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UN recognises more enforced disappearances from Iran’s 80s mass executions

By March 27, 2019 No Comments

27 March 2019- Following Iranian human rights defender Jafar Behkish’s complaint about the fate of his six family members who had been extra-judicially executed during the 1980s, the United Nations Working Group recognised all six’s cases as enforced disappearances.

The UN Working Group on Enforced or Involuntary Disappearances is now asking the Iranian authorities to submit evidence to determine the details of the fates and whereabouts of Zahra Behkish, Mahmoud Behkish, Mehrdad Panahi Shabestari, Mohammad Reza Behkish, Mohsen Behkish and Mohammad Ali Behkish–all of whom were extra-judicially executed by authorities during the 80s.

The Working Group had previously recognised the enforced disappearances of father and daughter, Hossein and Golrou Rahemipour, as well as siblings Roghayeh and Abdolreza Akbari-Monfared, all victims of the 1980s mass atrocities in Iran.

The Working Group’s recognition necessitates that authorities grant victims’ families the right to know the truth and the right to justice, according to international law. As long as the details of the fates and whereabouts of those killed extra-judicially remain concealed, the crimes of enforced disappearances committed by Islamic Republic authorities during the 1980s will continue to remain as human rights violations, not subject to any statute of limitations.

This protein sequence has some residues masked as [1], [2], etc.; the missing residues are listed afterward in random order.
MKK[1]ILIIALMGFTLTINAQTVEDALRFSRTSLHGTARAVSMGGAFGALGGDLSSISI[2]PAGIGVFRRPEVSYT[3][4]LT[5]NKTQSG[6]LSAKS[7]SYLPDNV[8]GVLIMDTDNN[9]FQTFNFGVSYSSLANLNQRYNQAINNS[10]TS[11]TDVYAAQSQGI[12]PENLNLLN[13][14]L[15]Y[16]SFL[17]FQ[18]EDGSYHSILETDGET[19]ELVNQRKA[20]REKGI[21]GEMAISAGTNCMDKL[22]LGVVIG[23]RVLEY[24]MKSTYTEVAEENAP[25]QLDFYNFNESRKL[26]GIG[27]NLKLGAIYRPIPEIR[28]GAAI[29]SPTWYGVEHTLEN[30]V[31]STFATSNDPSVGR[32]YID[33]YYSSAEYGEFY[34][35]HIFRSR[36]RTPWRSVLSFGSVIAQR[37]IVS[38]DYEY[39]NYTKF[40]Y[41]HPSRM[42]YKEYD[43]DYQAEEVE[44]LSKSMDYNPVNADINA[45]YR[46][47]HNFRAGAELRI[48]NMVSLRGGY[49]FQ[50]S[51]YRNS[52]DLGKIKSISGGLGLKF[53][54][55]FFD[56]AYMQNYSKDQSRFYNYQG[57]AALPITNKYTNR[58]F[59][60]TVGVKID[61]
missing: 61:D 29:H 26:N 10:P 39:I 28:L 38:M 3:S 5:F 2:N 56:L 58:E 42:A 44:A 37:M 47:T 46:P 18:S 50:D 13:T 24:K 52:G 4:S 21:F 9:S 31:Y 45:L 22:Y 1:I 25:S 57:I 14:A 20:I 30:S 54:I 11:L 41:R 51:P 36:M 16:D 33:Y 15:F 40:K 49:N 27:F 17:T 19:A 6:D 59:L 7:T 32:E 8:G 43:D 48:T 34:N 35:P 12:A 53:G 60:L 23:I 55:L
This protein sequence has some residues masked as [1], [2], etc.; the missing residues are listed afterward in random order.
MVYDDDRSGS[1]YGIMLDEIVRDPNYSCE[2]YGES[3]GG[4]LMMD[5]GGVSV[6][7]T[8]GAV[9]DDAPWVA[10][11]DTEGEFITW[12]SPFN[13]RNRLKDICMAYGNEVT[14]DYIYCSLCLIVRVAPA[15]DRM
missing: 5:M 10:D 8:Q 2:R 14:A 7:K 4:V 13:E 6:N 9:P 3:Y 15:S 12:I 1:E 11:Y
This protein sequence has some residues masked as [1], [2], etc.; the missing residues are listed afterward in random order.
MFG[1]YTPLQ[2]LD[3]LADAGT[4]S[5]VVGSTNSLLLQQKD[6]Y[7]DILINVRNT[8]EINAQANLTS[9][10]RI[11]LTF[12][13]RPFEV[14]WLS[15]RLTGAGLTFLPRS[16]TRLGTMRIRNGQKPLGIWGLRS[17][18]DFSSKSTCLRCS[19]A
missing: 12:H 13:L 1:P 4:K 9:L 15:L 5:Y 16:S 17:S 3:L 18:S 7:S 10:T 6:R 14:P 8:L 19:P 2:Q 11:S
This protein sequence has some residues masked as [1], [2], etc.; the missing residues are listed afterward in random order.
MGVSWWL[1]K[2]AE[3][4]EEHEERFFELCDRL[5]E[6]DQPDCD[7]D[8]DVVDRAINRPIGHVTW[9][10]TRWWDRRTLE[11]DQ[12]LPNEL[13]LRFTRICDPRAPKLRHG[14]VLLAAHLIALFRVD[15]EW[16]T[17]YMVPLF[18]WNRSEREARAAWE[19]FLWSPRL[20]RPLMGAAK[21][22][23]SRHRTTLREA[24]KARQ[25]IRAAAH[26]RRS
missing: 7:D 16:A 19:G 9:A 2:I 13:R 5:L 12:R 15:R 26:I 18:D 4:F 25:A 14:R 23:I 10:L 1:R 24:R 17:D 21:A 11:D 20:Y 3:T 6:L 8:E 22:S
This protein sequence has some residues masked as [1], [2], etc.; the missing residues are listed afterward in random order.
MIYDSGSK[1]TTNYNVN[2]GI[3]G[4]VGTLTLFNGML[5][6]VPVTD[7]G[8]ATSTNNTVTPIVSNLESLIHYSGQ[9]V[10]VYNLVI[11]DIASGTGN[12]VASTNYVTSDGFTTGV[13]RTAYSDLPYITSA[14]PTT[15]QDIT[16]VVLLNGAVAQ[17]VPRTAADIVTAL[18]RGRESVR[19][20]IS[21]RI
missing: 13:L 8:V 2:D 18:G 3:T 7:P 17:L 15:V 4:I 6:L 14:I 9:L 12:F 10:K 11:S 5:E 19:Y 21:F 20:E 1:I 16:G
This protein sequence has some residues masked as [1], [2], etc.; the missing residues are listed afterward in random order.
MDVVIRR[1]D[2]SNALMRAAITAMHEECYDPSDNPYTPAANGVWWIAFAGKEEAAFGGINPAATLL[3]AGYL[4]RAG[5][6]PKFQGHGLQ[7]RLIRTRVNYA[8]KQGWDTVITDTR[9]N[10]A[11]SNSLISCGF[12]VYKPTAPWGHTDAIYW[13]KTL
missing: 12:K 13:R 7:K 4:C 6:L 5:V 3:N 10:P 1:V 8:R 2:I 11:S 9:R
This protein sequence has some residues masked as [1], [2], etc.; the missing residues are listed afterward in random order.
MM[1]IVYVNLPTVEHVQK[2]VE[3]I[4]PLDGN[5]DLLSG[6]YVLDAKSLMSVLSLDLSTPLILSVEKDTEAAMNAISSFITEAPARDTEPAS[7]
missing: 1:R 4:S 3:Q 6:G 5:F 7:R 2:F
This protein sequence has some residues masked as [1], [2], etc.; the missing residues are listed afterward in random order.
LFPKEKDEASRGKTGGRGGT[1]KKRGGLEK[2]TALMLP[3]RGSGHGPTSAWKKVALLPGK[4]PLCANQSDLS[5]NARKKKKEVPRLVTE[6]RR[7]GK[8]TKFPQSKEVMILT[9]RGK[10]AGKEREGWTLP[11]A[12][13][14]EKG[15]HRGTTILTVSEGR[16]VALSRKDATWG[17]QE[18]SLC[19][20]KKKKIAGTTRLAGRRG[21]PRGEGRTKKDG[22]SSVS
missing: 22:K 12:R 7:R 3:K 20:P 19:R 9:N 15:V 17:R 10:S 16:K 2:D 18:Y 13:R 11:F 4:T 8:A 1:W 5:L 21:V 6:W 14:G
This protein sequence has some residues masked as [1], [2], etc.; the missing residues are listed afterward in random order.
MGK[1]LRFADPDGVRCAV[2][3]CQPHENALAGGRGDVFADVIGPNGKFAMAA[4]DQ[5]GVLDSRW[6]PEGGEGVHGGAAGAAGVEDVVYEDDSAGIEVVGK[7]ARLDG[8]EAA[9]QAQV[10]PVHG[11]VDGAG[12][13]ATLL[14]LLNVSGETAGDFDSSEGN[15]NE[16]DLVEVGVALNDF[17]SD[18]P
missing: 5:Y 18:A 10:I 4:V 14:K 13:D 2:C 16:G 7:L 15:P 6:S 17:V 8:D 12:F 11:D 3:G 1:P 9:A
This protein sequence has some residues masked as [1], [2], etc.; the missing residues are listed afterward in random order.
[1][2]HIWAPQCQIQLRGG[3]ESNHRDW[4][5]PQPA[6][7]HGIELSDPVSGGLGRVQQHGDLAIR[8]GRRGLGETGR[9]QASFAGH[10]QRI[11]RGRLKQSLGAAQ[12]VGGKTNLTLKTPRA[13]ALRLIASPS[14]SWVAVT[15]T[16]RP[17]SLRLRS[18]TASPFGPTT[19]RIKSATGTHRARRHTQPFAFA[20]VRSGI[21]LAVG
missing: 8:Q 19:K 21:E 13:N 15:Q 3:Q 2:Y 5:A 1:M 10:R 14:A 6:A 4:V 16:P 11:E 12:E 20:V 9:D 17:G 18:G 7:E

Iranian authorities harass complainants seeking truth and justice for their forcibly disappeared family members.

Human rights activist Maryam Akbari-Monfared, sister of two disappeared persons, Roghayeh and Abdolreza Akbari-Monfared, has been in Evin Prison for over ten years. She has been denied access to medical care in prison since she complained to the Working Group of her three siblings’ enforced disappearances, decades after Islamic Republic authorities extra-judicially executed them and concealed their burial locations. Judge Salavati, who sentenced Maryam Akbari-Monfared to 15 years in prison for demanding an investigation into these disappearances, threatened her by saying, “you will go the way of your sister and brothers.”

Raheleh Rahemipour’s brother Hossein Rahemipour was arrested with his wife and extra-judicially killed on charges of membership in a leftist opposition group, Workers Way. The location of his burial site was never revealed to his family, and his newborn daughter Golrou Rahemipour was taken from her mother by prison officials a few days after her birth–under the ostensible pretext of medical examinations. Authorities later told her family that Golrou Rahemipour was dead, but no body was ever returned. For her complaint to the Working Group about the fates and whereabouts of her brother and niece, Raheleh Rahemipour was harassed and intimidated by security and judicial forces. She was sentenced to 1 year in prison on propaganda charges by Judge Salavati, who categorically denied Golrou Rahemipour ever existed. She was also held for one month in Evin Prison to force her to retract the complaint.